The combination of citizen science and cutting-edge technologies has improved monitoring programmes.5 In this regard, camera traps have become a popular tool to engage with society while obtaining accurate scientific data.3 The importance of advances in technological monitoring has even been highlighted by the United Nations Environment Programme (UNEP) through the proposed 'Digital Ecosystem framework', a complex distributed network or interconnected socio-technological system.6

Monitoring species and ecosystems is critical to Africa - a highly biodiverse continent with numerous mammal species threatened by human activities such as poaching, overhunting, and climate and land-use change.7 Over half the terrestrial mammals in Africa have experienced range contractions of as much as 80% on average, including predator species such as lions (Panthera leo) and large ungulates.2 In sub-Saharan Africa, human impacts are projected to increase, and trigger an increased extinction risk.7 However, information on the conservation status of many species is limited, and many areas in Africa lack the baseline biodiversity data necessary to assess the outcomes of existing conservation programmes.5 Further, the lack of standardised methods to assess biodiversity patterns limits our ability to detect and respond to changes in mammal populations caused by environmental and anthropogenic factors.8

In attempting to address some of the above challenges, we have formed the Snapshot Safari Network ( - a large-scale international camera trap network to study and monitor the diversity and ecological dynamics of southern and eastern African mammals. Snapshot Safari (hereafter Snapshot) is one of the largest camera trap networks in the world. It began in 2010 with a single camera trap grid in Serengeti National Park, Tanzania9, and the model and protocols have since been expanded in Tanzania as well as into five other countries: Botswana, Kenya, Mozambique, South Africa, and Zimbabwe (Figure 1). Participating locations represent a wide variety of habitats, wildlife communities, management types and protected area sizes. Here, we introduce this multidisciplinary initiative which combines citizen science and advanced machine learning techniques for the analysis of millions of animal photographs. We also introduce a set of high priority research questions emanating from expert consultation in 2019.



Standardised methods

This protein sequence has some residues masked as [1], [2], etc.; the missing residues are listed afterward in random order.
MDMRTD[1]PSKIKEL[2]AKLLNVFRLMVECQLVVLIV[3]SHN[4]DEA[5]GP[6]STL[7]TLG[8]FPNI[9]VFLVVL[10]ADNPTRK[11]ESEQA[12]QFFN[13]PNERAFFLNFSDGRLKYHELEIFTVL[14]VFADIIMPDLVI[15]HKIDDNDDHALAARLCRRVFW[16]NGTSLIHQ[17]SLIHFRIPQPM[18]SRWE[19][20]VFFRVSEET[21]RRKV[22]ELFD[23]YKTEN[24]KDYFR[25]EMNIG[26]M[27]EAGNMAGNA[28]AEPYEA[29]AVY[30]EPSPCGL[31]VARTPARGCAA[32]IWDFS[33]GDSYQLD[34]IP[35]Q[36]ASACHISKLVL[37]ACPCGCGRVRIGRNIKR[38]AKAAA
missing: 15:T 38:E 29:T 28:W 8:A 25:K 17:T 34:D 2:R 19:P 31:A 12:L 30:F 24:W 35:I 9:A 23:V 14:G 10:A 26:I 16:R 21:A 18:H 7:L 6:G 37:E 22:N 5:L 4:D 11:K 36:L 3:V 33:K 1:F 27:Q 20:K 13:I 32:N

Our camera trap design consists of regular grids of 5 km2 per location (grid sites). Each grid has 8 to 245 camera traps depending on the objectives and area to cover. Cameras are secured with steel cases and fixed at ~50 cm height to detect medium- to large-bodied mammals. Each camera is programmed to take a series of three images within 1-5 seconds of each other (a 'capture event') when passive infrared sensors are triggered by motion or heat during the day and one image at night.9 Most grids have operated continuously since 2018and are intended to run for a decade or longer. Data collected are forwarded to the University of Minnesota Lion Center for curation and management of the citizen science component. Metadata on camera placements and habitat characteristics are also collected in a standardised manner to facilitate cross-site comparisons.

Camera traps generate large volumes of photographs which makes the classification of species a time-consuming task. To facilitate efficient image processing, we combine citizen science efforts with advanced machine learning techniques.10 Snapshot partners with the citizen science platform, on which volunteers identify species and annotate other information such as the number of individuals or behaviour. They can also interact directly with researchers on the talk boards or via social media. Each of our 24 current projects has its own webpage within the Snapshot organisation. More than 150 000 volunteers worldwide have classified over 9 million photographs since the relaunch of Snapshot as a network in February 2018. These responses exhibit 97% accuracy, confirming the reliability of citizen science in rapidly processing large volumes of data.11

Machine learning